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Glucose

Updated 6 weeks ago
Moving Target
Mar 16, 2014 | 
So, what is it that affects my glucose levels and why is it so hard to manage diabetes? In this case, we're talking type 1 diabetes; mine seems to be extremely stubborn and "brittle" by nature. Honestly, sometimes balancing this chronic condition is downright exhausting. Some days it's a scientific equation, weighed and measured, a standard protocol. Other days, it's a roller coaster, a compounding tidal wave, a boxing match.
Ready for a Diabetes Drug Tune-Up?
Jun 1, 2013 | 
People with diabetes know the score. We've all seen "revolutionary" drugs and treatments introduced with fanfare, and we know that that much of the time they're evolutionary at best. But something has changed in the world of diabetes care.
DHTV
Popular
Top Rated

Related Complications & Care Videos on Diabetes Health TV

Continuous Glucose Monitoring with DEXCOM's

Deb Ruppert

Continuous Glucose Monitoring with DEXCOM's "The Seven"

A Product For When You Have Low Blood Sugar

Bill Abajian

A Product For When You Have Low Blood Sugar

Doctor's Choice® - Advanced Wound Care - Bandages and Dressings Designed for Diabetes Patients

Alan E. Nash, CEO Scivolutions

Doctor's Choice® - Advanced Wound Care - Bandages and Dressings Designed for Diabetes Patients

If someone needs to restrict their protein intake because of kidney damage, is it safe to do a low carb diet?
May 1, 2013 | 
The restriction of protein intake is an outdated thought. It was born of a study by Barry Brenner, at Harvard, back in the 1980s. He did a survey of the diabetologists in Boston asking, "At what blood sugars do you like to keep your diabetics?"  The collective answer ultimately was 250 mg/dl.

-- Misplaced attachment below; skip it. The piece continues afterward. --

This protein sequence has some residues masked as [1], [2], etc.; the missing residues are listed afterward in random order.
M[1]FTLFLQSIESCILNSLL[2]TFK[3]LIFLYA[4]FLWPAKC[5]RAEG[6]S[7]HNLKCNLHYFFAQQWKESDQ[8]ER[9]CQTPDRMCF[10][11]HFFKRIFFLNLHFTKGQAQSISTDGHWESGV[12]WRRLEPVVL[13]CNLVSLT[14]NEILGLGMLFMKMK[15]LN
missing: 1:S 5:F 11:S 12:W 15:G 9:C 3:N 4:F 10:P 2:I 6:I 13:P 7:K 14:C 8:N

Smaller, Lighter OmniPod Earns FDA Approval
Apr 19, 2013 | 
The FDA recently approved the next-generation OmniPod from Insulet, giving people with insulin-dependent diabetes an even less invasive way to manage their diabetes.
Diabetes Is No Slam Dunk
Mar 20, 2013 | 
Monica Joyce had an idea. It wasn't original, but a good idea inspired by another.
Biological Clock Molecule Could Become New Type 2 Treatment
Aug 6, 2012 | 
UC San Diego scientists have discovered a molecule involved in regulating the biological clock that could open a new path for treating type 2 diabetes. The molecule, dubbed KL001, controls a key protein, cryptochrome, that regulates the biological clock (circadian rhythm) in plants, animals, and humans. In doing so, cryptochrome indirectly affects the liver's production of glucose. KL001 can be manipulated to induce cryptochrome to slow the liver's glucose production, thus creating a possible new therapeutic approach to type 2 diabetes.
My Pump Almost Killed Me... Twice
Jul 31, 2012 | 
One of the greatest technological advancements in diabetes care has been the insulin pump.  For one, it gives you the illusion of being "normal" because you no longer have to inject insulin throughout the day. Instead, you "bolus" by pushing a button on the pump itself or using a remote control. It allows better glucose management because you can adjust your basal rate (the "background" insulin dose) by increments of one thousandth of a unit every hour.  Especially when you're moving from the peaks and valleys of NPH or the restraints and hazards of Lantus, the freedom of living with an insulin pump is incredible.  But pumps do not come without their kinks.
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